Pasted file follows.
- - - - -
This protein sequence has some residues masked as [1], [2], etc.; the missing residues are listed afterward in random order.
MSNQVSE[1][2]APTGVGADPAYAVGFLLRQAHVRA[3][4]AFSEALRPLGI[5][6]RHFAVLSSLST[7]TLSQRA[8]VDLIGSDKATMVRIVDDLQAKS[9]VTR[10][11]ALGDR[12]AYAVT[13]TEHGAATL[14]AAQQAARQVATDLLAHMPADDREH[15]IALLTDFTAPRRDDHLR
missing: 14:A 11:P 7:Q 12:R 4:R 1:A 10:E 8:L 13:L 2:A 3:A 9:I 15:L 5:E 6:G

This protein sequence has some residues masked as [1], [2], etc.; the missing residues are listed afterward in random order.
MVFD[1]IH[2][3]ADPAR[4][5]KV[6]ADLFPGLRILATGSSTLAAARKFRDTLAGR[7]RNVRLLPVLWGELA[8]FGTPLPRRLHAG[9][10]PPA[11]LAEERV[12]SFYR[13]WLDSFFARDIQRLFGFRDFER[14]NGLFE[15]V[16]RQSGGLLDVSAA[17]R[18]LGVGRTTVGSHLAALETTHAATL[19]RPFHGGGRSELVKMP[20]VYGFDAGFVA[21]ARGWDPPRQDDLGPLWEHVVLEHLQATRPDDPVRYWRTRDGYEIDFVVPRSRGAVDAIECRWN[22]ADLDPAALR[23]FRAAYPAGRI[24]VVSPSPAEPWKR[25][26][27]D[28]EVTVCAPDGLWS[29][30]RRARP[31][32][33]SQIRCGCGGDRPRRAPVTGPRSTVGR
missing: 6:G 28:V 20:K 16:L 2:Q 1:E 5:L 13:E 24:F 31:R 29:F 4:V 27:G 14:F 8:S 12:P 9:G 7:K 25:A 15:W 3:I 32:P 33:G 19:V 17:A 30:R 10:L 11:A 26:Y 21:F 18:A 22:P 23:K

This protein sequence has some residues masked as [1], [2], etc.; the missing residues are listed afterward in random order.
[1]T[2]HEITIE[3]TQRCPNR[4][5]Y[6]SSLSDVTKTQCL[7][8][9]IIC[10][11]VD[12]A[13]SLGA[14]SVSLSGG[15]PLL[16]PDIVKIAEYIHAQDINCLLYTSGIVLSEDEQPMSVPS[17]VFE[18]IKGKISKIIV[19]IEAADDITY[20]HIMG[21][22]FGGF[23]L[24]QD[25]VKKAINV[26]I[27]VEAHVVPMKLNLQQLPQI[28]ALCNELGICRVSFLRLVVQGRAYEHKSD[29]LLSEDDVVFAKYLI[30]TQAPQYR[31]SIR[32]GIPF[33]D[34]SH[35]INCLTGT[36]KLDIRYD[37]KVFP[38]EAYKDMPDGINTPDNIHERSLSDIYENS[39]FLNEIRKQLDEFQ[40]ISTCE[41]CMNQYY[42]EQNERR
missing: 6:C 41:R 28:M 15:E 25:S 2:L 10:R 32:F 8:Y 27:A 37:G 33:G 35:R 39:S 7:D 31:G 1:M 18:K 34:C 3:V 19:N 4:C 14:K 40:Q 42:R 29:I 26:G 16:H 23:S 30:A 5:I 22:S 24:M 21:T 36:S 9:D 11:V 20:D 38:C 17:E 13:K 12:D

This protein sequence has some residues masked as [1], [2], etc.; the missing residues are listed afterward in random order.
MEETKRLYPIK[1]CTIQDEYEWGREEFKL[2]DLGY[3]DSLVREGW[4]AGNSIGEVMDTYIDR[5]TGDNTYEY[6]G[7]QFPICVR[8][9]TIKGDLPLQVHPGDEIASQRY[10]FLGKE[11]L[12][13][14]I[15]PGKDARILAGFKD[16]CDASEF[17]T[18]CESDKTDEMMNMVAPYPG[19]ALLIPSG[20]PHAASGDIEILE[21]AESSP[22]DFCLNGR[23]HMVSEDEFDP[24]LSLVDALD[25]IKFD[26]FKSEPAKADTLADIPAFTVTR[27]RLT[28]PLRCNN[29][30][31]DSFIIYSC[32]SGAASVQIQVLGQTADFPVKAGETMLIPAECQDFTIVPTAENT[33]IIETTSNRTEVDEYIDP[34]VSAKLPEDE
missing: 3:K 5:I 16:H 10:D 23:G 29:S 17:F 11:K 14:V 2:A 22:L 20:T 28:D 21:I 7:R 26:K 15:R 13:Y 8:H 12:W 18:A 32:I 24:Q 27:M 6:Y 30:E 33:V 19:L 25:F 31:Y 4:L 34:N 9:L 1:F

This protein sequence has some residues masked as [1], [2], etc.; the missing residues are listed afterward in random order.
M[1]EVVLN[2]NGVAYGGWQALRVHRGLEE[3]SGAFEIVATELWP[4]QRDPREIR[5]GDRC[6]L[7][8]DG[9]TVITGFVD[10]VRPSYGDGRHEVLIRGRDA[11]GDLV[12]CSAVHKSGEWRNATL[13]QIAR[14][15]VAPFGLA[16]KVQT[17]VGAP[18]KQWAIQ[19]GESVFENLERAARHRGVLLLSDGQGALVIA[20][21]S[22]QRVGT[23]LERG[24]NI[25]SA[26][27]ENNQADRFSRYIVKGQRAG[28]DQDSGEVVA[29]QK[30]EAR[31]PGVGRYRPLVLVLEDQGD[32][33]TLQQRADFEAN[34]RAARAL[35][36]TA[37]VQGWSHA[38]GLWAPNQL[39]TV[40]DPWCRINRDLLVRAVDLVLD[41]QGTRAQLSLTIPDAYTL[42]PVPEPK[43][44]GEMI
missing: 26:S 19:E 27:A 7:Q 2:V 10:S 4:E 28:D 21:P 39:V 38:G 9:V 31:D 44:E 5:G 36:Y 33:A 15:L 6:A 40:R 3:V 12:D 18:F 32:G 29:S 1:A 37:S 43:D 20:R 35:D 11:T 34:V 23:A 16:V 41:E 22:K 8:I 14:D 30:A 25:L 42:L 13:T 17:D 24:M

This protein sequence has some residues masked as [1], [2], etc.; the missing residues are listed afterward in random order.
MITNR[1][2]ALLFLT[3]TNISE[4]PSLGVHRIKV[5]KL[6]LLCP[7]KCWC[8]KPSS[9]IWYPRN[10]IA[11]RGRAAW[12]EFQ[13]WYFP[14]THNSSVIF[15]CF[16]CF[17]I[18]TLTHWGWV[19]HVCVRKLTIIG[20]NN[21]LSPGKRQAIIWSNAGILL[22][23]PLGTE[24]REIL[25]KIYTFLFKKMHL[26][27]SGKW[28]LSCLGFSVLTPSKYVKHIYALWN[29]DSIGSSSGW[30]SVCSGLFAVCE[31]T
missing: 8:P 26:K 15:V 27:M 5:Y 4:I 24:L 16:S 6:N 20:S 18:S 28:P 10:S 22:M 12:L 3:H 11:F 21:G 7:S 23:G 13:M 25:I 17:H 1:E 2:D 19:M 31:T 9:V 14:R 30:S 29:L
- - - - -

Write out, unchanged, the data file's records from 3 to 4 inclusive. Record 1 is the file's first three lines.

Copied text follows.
This protein sequence has some residues masked as [1], [2], etc.; the missing residues are listed afterward in random order.
[1]T[2]HEITIE[3]TQRCPNR[4][5]Y[6]SSLSDVTKTQCL[7][8][9]IIC[10][11]VD[12]A[13]SLGA[14]SVSLSGG[15]PLL[16]PDIVKIAEYIHAQDINCLLYTSGIVLSEDEQPMSVPS[17]VFE[18]IKGKISKIIV[19]IEAADDITY[20]HIMG[21][22]FGGF[23]L[24]QD[25]VKKAINV[26]I[27]VEAHVVPMKLNLQQLPQI[28]ALCNELGICRVSFLRLVVQGRAYEHKSD[29]LLSEDDVVFAKYLI[30]TQAPQYR[31]SIR[32]GIPF[33]D[34]SH[35]INCLTGT[36]KLDIRYD[37]KVFP[38]EAYKDMPDGINTPDNIHERSLSDIYENS[39]FLNEIRKQLDEFQ[40]ISTCE[41]CMNQYY[42]EQNERR
missing: 6:C 41:R 28:M 15:E 25:S 2:L 10:R 32:F 8:Y 27:A 37:G 33:G 35:R 39:S 7:D 31:G 1:M 18:K 34:C 3:V 19:N 4:C 14:K 40:Q 42:R 29:I 26:G 16:H 23:S 30:A 5:I 22:S 24:M 21:T 36:S 9:D 11:V 20:D 38:C 17:E 13:K 12:D

This protein sequence has some residues masked as [1], [2], etc.; the missing residues are listed afterward in random order.
MEETKRLYPIK[1]CTIQDEYEWGREEFKL[2]DLGY[3]DSLVREGW[4]AGNSIGEVMDTYIDR[5]TGDNTYEY[6]G[7]QFPICVR[8][9]TIKGDLPLQVHPGDEIASQRY[10]FLGKE[11]L[12][13][14]I[15]PGKDARILAGFKD[16]CDASEF[17]T[18]CESDKTDEMMNMVAPYPG[19]ALLIPSG[20]PHAASGDIEILE[21]AESSP[22]DFCLNGR[23]HMVSEDEFDP[24]LSLVDALD[25]IKFD[26]FKSEPAKADTLADIPAFTVTR[27]RLT[28]PLRCNN[29][30][31]DSFIIYSC[32]SGAASVQIQVLGQTADFPVKAGETMLIPAECQDFTIVPTAENT[33]IIETTSNRTEVDEYIDP[34]VSAKLPEDE
missing: 3:K 5:I 16:H 10:D 23:G 29:S 17:F 11:K 14:V 2:A 22:L 20:T 28:D 21:I 7:R 26:K 15:R 13:Y 8:H 12:W 18:A 32:I 24:Q 27:M 6:Y 30:E 33:V 19:L 25:F 31:Y 4:L 34:N 9:L 1:F